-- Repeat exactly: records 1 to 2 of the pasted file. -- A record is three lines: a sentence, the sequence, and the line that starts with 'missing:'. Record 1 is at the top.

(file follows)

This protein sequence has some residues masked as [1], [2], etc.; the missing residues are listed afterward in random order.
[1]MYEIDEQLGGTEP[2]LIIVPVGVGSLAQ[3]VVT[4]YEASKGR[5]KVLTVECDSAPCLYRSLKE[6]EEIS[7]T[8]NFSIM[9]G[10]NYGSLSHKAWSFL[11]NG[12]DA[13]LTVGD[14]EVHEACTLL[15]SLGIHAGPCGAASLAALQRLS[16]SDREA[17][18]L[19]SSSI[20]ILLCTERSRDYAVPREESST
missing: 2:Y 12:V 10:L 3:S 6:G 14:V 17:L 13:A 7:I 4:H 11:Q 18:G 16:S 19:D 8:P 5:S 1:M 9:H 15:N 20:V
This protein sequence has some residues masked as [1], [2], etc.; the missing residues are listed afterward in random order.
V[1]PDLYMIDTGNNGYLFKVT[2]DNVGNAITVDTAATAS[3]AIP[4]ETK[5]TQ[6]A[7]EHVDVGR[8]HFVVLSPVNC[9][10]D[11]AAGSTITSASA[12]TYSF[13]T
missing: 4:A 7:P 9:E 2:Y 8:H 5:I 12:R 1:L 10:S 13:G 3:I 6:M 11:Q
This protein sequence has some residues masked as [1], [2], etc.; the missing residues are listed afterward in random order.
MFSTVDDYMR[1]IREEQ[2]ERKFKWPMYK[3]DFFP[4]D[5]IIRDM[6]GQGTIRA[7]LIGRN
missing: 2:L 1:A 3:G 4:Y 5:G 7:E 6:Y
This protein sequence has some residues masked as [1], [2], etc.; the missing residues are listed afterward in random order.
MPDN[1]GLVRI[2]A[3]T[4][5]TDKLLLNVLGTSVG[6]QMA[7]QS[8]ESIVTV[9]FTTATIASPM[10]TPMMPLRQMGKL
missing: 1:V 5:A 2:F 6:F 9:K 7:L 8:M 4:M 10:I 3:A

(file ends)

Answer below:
This protein sequence has some residues masked as [1], [2], etc.; the missing residues are listed afterward in random order.
[1]MYEIDEQLGGTEP[2]LIIVPVGVGSLAQ[3]VVT[4]YEASKGR[5]KVLTVECDSAPCLYRSLKE[6]EEIS[7]T[8]NFSIM[9]G[10]NYGSLSHKAWSFL[11]NG[12]DA[13]LTVGD[14]EVHEACTLL[15]SLGIHAGPCGAASLAALQRLS[16]SDREA[17][18]L[19]SSSI[20]ILLCTERSRDYAVPREESST
missing: 2:Y 12:V 10:L 3:S 6:G 14:V 17:L 13:A 7:I 4:H 11:Q 18:G 16:S 19:D 8:P 5:S 1:M 9:H 15:N 20:V
This protein sequence has some residues masked as [1], [2], etc.; the missing residues are listed afterward in random order.
V[1]PDLYMIDTGNNGYLFKVT[2]DNVGNAITVDTAATAS[3]AIP[4]ETK[5]TQ[6]A[7]EHVDVGR[8]HFVVLSPVNC[9][10]D[11]AAGSTITSASA[12]TYSF[13]T
missing: 4:A 7:P 9:E 2:Y 8:H 5:I 12:R 1:L 10:S 13:G 3:I 6:M 11:Q